Abolitionism in America

"I will be heard!": Prominent Abolitionists
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In the 1830s, American abolitionists, led by Evangelical Protestants, gained momentum in their battle to end slavery. Abolitionists believed that slavery was a national sin, and that it was the moral obligation of every American to help eradicate it from the American landscape by gradually freeing the slaves and returning them to Africa.. Not all Americans agreed. Views on slavery varied state by state, and among family members and neighbors. Many Americans—Northerners and Southerners alike—did not support abolitionist goals, believing that anti-slavery activism created economic instability and threatened the racial social order.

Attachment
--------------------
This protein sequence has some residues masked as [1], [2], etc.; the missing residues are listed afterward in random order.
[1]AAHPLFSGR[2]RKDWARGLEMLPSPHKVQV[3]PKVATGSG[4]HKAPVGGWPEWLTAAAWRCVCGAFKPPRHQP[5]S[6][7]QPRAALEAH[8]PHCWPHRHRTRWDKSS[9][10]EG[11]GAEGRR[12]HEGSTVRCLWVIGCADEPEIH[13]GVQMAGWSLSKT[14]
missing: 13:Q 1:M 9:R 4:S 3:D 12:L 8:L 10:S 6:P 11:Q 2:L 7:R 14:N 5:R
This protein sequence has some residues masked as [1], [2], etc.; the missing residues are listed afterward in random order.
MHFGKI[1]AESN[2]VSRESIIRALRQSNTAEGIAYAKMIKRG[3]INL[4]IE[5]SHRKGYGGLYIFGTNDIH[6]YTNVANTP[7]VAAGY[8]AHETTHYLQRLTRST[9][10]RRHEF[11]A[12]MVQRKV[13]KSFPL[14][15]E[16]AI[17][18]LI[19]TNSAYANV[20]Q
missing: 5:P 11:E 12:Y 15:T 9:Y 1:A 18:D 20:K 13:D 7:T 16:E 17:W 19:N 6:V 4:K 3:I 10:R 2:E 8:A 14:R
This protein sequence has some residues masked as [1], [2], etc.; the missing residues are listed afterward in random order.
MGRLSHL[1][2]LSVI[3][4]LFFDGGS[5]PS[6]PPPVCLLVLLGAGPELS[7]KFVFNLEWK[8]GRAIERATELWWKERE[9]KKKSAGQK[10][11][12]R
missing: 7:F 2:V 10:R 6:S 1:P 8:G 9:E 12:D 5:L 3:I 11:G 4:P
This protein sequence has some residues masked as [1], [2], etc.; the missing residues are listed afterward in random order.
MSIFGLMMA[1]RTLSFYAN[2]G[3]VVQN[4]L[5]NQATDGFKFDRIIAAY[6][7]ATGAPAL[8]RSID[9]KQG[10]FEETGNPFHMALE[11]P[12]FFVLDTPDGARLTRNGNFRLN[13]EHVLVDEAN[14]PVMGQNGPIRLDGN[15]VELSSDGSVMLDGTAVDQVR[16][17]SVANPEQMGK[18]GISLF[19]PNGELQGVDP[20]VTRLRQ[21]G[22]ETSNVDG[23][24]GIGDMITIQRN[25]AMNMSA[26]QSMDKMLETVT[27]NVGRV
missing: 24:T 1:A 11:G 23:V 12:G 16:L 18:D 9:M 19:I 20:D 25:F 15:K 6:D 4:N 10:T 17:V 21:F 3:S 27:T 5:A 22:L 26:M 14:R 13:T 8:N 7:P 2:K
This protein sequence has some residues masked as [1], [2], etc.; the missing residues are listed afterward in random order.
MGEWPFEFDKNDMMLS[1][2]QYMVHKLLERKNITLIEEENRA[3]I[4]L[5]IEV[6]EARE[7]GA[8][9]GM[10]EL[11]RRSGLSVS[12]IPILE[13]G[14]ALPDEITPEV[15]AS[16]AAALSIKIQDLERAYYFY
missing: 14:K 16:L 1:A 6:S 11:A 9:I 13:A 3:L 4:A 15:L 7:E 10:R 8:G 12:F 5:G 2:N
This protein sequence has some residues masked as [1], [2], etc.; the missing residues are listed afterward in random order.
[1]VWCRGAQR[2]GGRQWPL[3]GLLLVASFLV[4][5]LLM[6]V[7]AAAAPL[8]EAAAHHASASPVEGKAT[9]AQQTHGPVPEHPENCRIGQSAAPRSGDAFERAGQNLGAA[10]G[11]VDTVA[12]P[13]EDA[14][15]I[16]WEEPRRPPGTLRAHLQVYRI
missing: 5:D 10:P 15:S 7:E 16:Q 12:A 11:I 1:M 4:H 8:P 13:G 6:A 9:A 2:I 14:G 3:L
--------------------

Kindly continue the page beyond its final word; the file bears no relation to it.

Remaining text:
But by the mid-nineteenth century, the ideological contradictions between a national defense of slavery on American soil on the one hand, and the universal freedoms espoused in the Declaration of Independence on the other hand, had created a deep moral schism in the national culture. During the thirty years leading up to the Civil War, anti-slavery organizations proliferated, and became increasingly effective in their methods of resistance. As the century progressed, branches of the abolitionist movement became more radical, calling for the immediate end of slavery. Public opinion varied widely, and different branches of the movement disagreed on how to achieve their aims. But abolitionists found enough strength in their commonalities—a belief in individual liberty and a strong Protestant evangelical faith—to move their agenda forward.

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